Australian Prime Minister Julia Gillard on Monday said the ''political drama'' was over after surviving a leadership challenge from Kevin Rudd, and vowed to re-focus on winning the next election.
The nation's first female prime minister retained office after crushing the former leader 71-31 in a secret ballot of the 103 Labor parliamentarians, although only 102 votes were cast with one member absent. It was among the biggest-ever wins in a Labor leadership ballot after one of the most spiteful campaigns in recent history, says Manila Bulletin.
In a victory news conference, Gillard said the battle in the Labor party had been "ugly" and that Australians were fed up with the political brawl, but promised her government would now unite and put voters first, adding she was convinced Labor could win the next election due by mid-2013.
"Today I want to say to Australians... the leadership question is now determined," said Gillard, who won the vote 71 to 31, ending former foreign minister Rudd's hopes of returning as prime minister before the next election, according to Reuters.
Gillard called for the leadership ballot to confirm her authority after simmering leadership tensions that have destabilized the government for months. She would have had an additional vote, but one of her supporters had recently given birth and was absent for the ballot. Rudd supporters had argued that Gillard is unelectable, while Gillard supporters said Rudd had shown himself to be an ineffective leader before Gillard deposed him in 2010 in an internal party coup.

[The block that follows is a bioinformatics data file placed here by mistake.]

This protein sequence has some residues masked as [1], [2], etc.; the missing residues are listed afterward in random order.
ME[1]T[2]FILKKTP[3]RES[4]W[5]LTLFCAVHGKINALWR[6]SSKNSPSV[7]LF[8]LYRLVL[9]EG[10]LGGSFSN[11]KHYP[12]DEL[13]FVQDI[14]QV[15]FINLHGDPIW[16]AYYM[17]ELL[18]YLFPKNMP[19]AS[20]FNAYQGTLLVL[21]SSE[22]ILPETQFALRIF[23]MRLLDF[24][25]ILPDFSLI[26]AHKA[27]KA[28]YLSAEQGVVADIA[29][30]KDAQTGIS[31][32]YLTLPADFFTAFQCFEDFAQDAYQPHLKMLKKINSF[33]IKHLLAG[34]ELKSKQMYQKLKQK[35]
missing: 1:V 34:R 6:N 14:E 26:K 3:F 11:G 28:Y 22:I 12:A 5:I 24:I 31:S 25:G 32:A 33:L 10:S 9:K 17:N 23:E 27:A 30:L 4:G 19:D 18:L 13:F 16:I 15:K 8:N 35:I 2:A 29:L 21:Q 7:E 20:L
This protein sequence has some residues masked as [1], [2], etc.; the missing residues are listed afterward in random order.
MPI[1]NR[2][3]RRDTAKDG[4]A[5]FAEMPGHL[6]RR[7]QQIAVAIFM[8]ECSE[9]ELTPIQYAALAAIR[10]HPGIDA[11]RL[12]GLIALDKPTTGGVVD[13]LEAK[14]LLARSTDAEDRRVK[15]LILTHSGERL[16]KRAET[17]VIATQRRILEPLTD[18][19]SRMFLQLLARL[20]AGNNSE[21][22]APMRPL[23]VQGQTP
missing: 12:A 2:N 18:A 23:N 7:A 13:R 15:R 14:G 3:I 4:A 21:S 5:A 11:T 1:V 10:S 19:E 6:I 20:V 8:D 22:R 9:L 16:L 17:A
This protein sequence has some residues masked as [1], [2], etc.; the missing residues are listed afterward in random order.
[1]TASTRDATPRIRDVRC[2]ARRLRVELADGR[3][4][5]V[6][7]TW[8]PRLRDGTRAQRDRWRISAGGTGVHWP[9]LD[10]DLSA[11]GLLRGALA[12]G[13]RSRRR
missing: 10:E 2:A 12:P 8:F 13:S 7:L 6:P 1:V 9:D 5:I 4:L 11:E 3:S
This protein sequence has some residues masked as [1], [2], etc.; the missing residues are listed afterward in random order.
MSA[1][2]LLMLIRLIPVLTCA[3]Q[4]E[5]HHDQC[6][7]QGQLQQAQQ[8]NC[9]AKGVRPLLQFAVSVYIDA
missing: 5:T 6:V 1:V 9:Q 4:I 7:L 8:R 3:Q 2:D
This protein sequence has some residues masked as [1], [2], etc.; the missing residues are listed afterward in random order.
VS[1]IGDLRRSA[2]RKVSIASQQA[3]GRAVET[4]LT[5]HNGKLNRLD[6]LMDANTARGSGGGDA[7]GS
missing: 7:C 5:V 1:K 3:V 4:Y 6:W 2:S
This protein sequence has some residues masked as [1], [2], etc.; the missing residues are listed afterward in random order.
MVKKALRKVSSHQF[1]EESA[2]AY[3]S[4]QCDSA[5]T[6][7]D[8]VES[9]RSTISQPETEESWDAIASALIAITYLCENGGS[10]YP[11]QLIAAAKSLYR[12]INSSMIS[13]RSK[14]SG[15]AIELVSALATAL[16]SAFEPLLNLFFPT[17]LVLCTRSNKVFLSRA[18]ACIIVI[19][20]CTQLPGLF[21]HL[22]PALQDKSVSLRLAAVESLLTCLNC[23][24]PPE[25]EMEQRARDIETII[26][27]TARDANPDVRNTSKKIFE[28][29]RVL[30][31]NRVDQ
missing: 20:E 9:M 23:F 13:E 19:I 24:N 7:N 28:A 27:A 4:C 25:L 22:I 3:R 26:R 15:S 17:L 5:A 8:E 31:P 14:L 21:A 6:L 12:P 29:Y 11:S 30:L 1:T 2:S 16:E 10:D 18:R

Gillard's Cabinet reshuffle, made necessary by Rudd's resignation, is her first major step in healing the rift. She declined to comment on the fate of the Cabinet ministers who publicly supported Rudd, reports Boston.com.
Senator David Feeney, one of those involved in the 2010 coup, said he would not following Senator Arbib's action.
"I'm not here to announce my retirement, I'm afraid to say," he told ABC Television on Monday.
"I am genuinely saddened by the announcement today, it has come as a surprise and an unhappy one."
Ms Gillard said Senator Arbib's resignation would be received "with a heavy heart".
"Mark worked with me during the days of the global financial crisis and was passionate about making sure young people didn't bear the brunt of this economic turbulence," she said.
Senior Left faction member Anthony Albanese said Senator Arbib had always put the interests of the party before his own interests and as general secretary of the NSW ALP had been a "formidable campaign strategist", informs Ninemsn.